But it will be said that the objection which has been brought against us has not yet been solved, and that what unbelievers have urged has been rather strengthened by all we have said. For if, as our argument has shown, there is such power in Him that both the destruction of death and the introduction of life resides in Him, why does He not effect His purpose by the mere exercise of His will, instead of working out our salvation in such a roundabout way, by being born and nurtured as a man, and even, while he was saving man, tasting death; when it was possible for Him to have saved man without subjecting Himself to such conditions? Now to this, with all candid persons, it were sufficient to reply, that the sick do not dictate to their physicians the measures for their recovery, nor cavil with those who do them good as to the method of their healing; why, for instance, the medical man felt the diseased part and devised this or that particular remedy for the removal of the complaint, when they expected another; but the patient looks to the end and aim of the good work, and receives the benefit with gratitude. Seeing, however, as says the Prophet 1985 , that Gods abounding goodness p. 490 keeps its utility concealed, and is not seen in complete clearness in this present life—otherwise, if the eyes could behold all that is hoped for, every objection of unbelievers would be removed,—but, as it is, abides the ages that are coming, when what is at present seen only by the eye of faith must be revealed, it is needful accordingly that, as far as we may, we should by the aid of arguments, the best within our reach, attempt to discover for these difficulties also a solution in harmony with what has gone before.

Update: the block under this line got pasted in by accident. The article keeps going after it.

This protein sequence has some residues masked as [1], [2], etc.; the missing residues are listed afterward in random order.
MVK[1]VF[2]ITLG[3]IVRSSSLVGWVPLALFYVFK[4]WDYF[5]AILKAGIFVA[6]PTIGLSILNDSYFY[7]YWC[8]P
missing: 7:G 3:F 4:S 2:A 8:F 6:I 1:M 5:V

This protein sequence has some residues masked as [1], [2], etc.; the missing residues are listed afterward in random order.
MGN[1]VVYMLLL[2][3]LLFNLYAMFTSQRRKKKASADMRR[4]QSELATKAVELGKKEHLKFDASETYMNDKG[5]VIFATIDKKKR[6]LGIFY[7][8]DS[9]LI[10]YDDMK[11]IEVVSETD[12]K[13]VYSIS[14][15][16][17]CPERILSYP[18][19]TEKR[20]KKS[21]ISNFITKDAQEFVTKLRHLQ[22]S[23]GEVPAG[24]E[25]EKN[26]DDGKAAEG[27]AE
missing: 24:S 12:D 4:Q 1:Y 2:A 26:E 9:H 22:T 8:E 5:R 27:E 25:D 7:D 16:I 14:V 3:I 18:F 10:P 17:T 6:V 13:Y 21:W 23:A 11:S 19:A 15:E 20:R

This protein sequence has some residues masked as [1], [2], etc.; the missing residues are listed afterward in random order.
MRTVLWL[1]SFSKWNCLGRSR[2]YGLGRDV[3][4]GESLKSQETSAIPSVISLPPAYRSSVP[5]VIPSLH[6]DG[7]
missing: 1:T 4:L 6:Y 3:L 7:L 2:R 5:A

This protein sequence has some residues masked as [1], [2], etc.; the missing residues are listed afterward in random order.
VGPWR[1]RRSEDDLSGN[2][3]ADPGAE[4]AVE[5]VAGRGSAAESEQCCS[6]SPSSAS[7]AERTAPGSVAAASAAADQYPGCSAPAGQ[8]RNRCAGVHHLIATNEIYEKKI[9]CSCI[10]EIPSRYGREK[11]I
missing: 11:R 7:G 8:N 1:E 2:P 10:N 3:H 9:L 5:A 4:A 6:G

the Prophet, i.e. David; Ps. xxxi. 19: ὡς πολὺ τὸ πλῆθος τῆς χρηστότητός σου, κ.τ.λ. Hervetus translates Gregory here “divitiæ benignitatis,” as if he had found πλοῦτος in the text, which does not appear. Jerome twice translates the χρηστότης of LXX. by “bonitas”; Aquila and Symmachus have τί πολὺ τὸ ἀγαθόν σου. This is the later sense of χρηστότης, which originally meant “serviceableness” and then “uprightness” (Ps. 13:2, 4; xxxvi. 3; cxix. 66), rather than “kindness.”
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